Aggressive marketing and a novel tuition incentive to attract out-of-state students are paying off for the University of Maine, where a record number of qualified applicants has prompted admissions officials to start a wait list for the first time in recent history.

The university in Orono has 14,205 qualified applicants for 2,150 seats in the incoming class of 2020, officials announced Thursday. That’s 2,025 more first-time applicants, a 17 percent increase, over this time last year.

The university plans to notify most applicants who have yet to be accepted that they have the option to be wait-listed for future consideration.

“The interest in UMaine among prospective students is truly exciting and speaks to the value of the University of Maine and Maine itself,” university President Susan Hunter said. “Our commitment to providing a high-quality education at an affordable price resonates with students and families.”

The university has had wait lists in the past for specific academic programs. This year, the large number of applications so early in the student recruitment season prompted a university-wide wait list.

Of the 14,205 applicants, UMaine sent acceptance letters to 11,403, who are referred to at this point as “admitted students,” even though it’s unknown how many will select UMaine and enroll in the fall. Those students have a May 1 deadline to put down deposits, allowing the university to get a clearer picture of how many intend to come to Orono.


Most students apply to multiple colleges, and many get multiple offers, so all colleges admit far more students than they expect to enroll.

UMaine officials said that admitted students on the wait list will learn whether they have been accepted by May 6. Those who don’t get into UMaine, the flagship campus of the state’s university system, will be guaranteed admission at the campuses in Augusta, Fort Kent, Machias and Presque Isle, and the University of Southern Maine.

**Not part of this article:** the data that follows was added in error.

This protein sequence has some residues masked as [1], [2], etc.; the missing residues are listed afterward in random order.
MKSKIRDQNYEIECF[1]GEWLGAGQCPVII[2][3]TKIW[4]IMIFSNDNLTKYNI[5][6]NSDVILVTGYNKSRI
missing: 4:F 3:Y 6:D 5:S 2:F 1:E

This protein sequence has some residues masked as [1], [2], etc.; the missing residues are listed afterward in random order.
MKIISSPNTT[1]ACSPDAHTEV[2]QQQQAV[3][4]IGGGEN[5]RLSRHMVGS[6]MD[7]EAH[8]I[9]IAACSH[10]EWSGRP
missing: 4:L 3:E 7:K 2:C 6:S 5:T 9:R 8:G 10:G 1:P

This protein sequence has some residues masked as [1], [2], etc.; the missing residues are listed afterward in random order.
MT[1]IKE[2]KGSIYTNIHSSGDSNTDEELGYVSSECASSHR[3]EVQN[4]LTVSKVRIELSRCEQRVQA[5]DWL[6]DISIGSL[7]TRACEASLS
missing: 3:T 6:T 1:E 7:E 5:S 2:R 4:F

One reason for the surge in interest is the school’s new “flagship match” program, which allows students from six targeted Northeast states to pay the same tuition they would pay at the flagship campuses in their home states.

That means, for example, that a Pennsylvania student would pay $17,515 a year to attend UMaine – the in-state cost at Penn State University. That’s far more than UMaine’s in-state tuition of $10,610, but far less than UMaine’s out-of-state tuition of $28,880. The school reaps the financial benefit of gaining a student who is paying substantially more than the in-state rate, while the students are enticed to enroll by paying less than the out-of-state tuition.

The flagship match program is available to students from New Hampshire, Massachusetts, Connecticut, Vermont, New Jersey and Pennsylvania, all of which have higher in-state tuition than Maine.